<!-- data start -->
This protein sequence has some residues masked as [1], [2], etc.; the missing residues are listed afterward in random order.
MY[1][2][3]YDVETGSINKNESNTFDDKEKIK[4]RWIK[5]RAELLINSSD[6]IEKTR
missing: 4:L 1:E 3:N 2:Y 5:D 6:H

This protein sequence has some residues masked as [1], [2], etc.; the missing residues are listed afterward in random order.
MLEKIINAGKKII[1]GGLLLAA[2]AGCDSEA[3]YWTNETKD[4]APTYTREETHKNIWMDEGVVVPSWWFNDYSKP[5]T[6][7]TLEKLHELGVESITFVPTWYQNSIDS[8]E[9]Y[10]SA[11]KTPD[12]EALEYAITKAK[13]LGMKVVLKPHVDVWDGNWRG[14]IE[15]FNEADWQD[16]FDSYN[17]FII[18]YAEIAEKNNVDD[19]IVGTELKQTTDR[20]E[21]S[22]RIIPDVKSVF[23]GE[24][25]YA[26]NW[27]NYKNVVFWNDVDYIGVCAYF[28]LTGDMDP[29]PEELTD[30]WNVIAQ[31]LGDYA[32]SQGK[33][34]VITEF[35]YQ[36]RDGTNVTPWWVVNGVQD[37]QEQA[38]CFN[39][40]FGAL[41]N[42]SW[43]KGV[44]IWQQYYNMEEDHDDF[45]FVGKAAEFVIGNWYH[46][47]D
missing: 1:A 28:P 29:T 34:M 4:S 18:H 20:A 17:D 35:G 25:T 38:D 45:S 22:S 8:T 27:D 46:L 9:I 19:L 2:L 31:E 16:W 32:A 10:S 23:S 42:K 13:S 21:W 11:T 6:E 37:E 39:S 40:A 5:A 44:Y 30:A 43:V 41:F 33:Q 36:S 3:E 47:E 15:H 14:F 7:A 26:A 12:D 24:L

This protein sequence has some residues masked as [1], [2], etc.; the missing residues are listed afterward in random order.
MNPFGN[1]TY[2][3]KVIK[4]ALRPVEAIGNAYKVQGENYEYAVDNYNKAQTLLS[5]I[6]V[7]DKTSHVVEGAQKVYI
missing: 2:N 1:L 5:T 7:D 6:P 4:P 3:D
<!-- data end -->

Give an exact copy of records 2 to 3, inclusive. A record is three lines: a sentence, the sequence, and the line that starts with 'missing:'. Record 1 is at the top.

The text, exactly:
This protein sequence has some residues masked as [1], [2], etc.; the missing residues are listed afterward in random order.
MLEKIINAGKKII[1]GGLLLAA[2]AGCDSEA[3]YWTNETKD[4]APTYTREETHKNIWMDEGVVVPSWWFNDYSKP[5]T[6][7]TLEKLHELGVESITFVPTWYQNSIDS[8]E[9]Y[10]SA[11]KTPD[12]EALEYAITKAK[13]LGMKVVLKPHVDVWDGNWRG[14]IE[15]FNEADWQD[16]FDSYN[17]FII[18]YAEIAEKNNVDD[19]IVGTELKQTTDR[20]E[21]S[22]RIIPDVKSVF[23]GE[24][25]YA[26]NW[27]NYKNVVFWNDVDYIGVCAYF[28]LTGDMDP[29]PEELTD[30]WNVIAQ[31]LGDYA[32]SQGK[33][34]VITEF[35]YQ[36]RDGTNVTPWWVVNGVQD[37]QEQA[38]CFN[39][40]FGAL[41]N[42]SW[43]KGV[44]IWQQYYNMEEDHDDF[45]FVGKAAEFVIGNWYH[46][47]D
missing: 1:A 28:P 29:T 34:M 4:S 18:H 20:A 17:D 35:G 25:T 38:D 45:S 22:S 8:T 27:D 46:L 9:I 19:L 2:L 31:E 16:W 32:A 10:S 23:S 42:K 13:S 21:W 11:T 6:E 37:E 39:S 40:A 5:A 44:Y 30:A 43:V 41:F 33:Q 36:S 3:E 47:E 15:H 14:F 7:A 26:A 12:D 24:L

This protein sequence has some residues masked as [1], [2], etc.; the missing residues are listed afterward in random order.
MNPFGN[1]TY[2][3]KVIK[4]ALRPVEAIGNAYKVQGENYEYAVDNYNKAQTLLS[5]I[6]V[7]DKTSHVVEGAQKVYI
missing: 2:N 1:L 5:T 7:D 6:P 4:P 3:D